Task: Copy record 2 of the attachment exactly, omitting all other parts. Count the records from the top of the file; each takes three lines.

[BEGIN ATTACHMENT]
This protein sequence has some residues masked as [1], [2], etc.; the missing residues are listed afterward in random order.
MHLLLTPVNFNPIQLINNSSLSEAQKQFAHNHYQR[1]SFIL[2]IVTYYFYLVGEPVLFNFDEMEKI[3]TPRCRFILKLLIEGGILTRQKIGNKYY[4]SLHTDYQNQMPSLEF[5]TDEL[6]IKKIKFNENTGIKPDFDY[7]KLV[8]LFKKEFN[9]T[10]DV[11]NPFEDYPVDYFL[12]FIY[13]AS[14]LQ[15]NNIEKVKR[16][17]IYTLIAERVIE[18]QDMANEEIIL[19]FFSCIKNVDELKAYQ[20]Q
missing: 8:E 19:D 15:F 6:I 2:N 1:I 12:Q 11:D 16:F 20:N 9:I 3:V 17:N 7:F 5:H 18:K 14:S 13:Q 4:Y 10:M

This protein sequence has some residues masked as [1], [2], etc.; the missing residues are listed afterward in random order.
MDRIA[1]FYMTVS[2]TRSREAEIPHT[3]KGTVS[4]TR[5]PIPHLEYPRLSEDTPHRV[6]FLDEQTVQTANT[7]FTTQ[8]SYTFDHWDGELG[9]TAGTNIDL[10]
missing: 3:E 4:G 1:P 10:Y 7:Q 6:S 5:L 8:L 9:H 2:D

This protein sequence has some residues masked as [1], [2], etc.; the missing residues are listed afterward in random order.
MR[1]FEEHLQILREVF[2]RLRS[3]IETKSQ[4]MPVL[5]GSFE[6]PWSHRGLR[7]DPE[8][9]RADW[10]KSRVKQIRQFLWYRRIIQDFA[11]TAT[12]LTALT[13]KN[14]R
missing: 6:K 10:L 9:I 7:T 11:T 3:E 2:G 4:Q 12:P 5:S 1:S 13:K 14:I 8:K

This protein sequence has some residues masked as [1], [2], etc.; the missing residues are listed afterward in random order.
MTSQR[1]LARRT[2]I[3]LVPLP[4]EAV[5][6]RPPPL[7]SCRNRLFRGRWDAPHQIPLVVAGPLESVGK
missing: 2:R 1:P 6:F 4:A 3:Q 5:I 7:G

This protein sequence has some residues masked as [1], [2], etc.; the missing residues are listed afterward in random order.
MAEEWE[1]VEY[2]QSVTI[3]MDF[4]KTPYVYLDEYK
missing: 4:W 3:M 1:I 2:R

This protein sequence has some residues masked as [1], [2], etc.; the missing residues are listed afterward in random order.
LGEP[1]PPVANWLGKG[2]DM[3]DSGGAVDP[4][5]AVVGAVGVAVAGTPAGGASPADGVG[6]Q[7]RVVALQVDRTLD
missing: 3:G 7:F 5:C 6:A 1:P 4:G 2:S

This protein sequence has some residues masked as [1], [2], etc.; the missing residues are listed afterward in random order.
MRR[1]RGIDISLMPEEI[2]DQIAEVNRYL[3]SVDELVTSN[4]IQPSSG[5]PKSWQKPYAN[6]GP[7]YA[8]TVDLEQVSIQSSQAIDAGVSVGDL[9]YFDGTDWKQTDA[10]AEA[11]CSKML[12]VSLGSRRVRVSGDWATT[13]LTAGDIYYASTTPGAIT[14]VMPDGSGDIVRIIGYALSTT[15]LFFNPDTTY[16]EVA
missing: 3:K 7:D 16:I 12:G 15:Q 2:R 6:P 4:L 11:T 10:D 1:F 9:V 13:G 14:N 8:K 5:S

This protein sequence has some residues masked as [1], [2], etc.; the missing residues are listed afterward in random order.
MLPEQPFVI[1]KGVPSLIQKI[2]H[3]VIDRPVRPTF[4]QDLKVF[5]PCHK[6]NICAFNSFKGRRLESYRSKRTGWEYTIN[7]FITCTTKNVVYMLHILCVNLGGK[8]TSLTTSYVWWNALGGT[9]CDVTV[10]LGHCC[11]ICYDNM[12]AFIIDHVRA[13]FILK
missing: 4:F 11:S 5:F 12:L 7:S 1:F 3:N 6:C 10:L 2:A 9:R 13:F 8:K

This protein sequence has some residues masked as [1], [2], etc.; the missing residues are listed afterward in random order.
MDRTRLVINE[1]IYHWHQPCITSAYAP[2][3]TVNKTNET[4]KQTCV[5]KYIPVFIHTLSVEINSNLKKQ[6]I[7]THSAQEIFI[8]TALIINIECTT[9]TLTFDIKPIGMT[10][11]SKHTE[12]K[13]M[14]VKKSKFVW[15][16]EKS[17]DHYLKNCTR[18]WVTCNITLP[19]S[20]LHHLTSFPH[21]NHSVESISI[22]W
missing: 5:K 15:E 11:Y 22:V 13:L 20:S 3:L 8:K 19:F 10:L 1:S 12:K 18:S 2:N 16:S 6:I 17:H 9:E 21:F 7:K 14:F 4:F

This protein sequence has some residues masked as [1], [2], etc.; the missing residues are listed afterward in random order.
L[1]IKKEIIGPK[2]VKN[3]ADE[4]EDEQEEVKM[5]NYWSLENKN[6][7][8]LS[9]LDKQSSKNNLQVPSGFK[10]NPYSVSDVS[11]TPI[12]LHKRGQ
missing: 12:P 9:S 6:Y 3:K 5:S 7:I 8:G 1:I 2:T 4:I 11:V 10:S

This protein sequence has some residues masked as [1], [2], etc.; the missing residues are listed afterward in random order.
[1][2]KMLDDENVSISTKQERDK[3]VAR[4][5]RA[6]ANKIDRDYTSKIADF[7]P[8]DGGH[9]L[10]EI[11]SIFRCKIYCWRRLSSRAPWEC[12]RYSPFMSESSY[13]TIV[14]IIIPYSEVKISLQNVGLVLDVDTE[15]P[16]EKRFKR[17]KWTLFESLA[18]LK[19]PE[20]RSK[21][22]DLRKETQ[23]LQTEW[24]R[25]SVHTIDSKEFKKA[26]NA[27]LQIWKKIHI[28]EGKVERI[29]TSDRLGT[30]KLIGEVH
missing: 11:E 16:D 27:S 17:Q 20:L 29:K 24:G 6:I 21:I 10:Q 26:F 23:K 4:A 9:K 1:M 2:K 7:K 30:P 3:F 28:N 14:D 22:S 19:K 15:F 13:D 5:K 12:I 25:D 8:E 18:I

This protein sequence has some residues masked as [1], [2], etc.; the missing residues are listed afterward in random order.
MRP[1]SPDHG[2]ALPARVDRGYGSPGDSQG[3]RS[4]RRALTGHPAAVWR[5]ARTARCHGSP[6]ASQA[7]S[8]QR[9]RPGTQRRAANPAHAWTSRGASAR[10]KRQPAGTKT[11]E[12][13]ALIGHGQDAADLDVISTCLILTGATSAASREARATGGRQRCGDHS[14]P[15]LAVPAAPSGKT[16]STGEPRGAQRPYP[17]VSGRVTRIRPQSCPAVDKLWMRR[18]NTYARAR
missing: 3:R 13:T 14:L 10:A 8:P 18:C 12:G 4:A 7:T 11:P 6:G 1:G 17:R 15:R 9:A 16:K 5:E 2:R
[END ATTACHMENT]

This protein sequence has some residues masked as [1], [2], etc.; the missing residues are listed afterward in random order.
MDRIA[1]FYMTVS[2]TRSREAEIPHT[3]KGTVS[4]TR[5]PIPHLEYPRLSEDTPHRV[6]FLDEQTVQTANT[7]FTTQ[8]SYTFDHWDGELG[9]TAGTNIDL[10]
missing: 3:E 4:G 1:P 10:Y 7:Q 6:S 5:L 8:L 9:H 2:D